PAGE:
A Treatise on the practice of medicine v.1, Volume 1

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Lippincott, Grambo, and Company, 1855

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Page 478 - As seen in the mouth, the eruption at first consists of whitish or yellowish blisters varying in size from that of a mustard seed to that of a bean.
Page 245 - The exception respecting the employment of children, young persons, and women between the hours of eight in the morning and eight in the evening...
Page 543 - The philosophy of this bath is thus explained : — The soles of the feet and the palms of the hands are extremely sensitive, having abundance of nerves, as we find if we tickle them. If the feet are put often into hot water, they will become habitually cold, and make one more or less delicate and nervous. On the other hand, by rubbing the feet often in cold water, they will become permanently warm. A...
Page 418 - ... maligna, a name which is applied to certain cases of extreme violence, in which the system is at once overwhelmed by the force of the disease, or in which the symptoms evince an extraordinary degree of weakness and want of vital power. The disease begins with shivering, lassitude, headache, a frequent pulse, a hot dry skin, a flushed face, thirst, loss of appetite, and a furred tongue. Shortly after the appearance of the febrile symptoms, the throat begins to feel irritable...
Page 411 - In mild forms of the disease nothing more is requisite than to keep the patient on a low diet, attend to the state of the bowels, and prevent exposure to cold, which is best accomplished by keeping him in bed with the ordinary warmth to which he is accustomed in health. If the chest symptoms become urgent, they must be treated according to their nature.
Page 101 - A disease, in my opinion, how prejudicial soever its causes may be to the body, is no more than a vigorous effort of Nature to throw off the morbific matter, and thus recover the patient.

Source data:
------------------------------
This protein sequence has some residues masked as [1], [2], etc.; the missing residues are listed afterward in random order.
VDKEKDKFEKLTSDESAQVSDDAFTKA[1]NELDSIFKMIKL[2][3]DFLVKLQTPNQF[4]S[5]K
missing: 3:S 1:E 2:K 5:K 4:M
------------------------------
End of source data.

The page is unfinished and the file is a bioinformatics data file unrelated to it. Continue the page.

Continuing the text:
Page 512 - Wood, * offers every possible variety in degree, character, and duration. The pain runs through all the grades which intervene between a slight sensation of uneasiness and unsupportable agony. It may be dull, aching, heavy, sharp, pungent, throbbing, grinding, or lancinating. It may be continued or paroxysmal, remittent or intermittent, and regular or irregular in its recurrence. It may come in flashes, and as suddenly disappear ; or may continue a long time with little variation.
Page 428 - 12 to 18 inches in length, and from a quarter of an inch to an inch " or more in diameter. Combined with the usual sweetness of " liquurice root, this variety has a feebly bitter taste.
Page 590 - Chronic Enteritis," we find that " occasionally false membranes are discharged, and, in some rare instances, tubes of considerable length, obviously the result of a plastic inflammation, throwing out coagulable lymph upon the surface of the mucous membrane." Dr. Gumming, of Edinburgh, has given an account of a peculiar variety of pseudo-membranous inflammation of the bowels (quoted by Wood). In this variety Dr. Simpson used Arsenic, a remedy homoeopathic to the disease ; and Dr. Gumming used tar...
Page 513 - ... mental inquietude, and by the contact of acids or other irritant substances. Neuralgic toothache sometimes persists, with intervals of exemption, for a great length of time. The diagnosis is occasionally difficult. When, however, it occurs in sound teeth, is paroxysmal in its character, is attended with little or no swelling of the external parts, occupies a considerable portion of the jaw, and especially when it alternates or is associated with pain of the same character in other parts of the...

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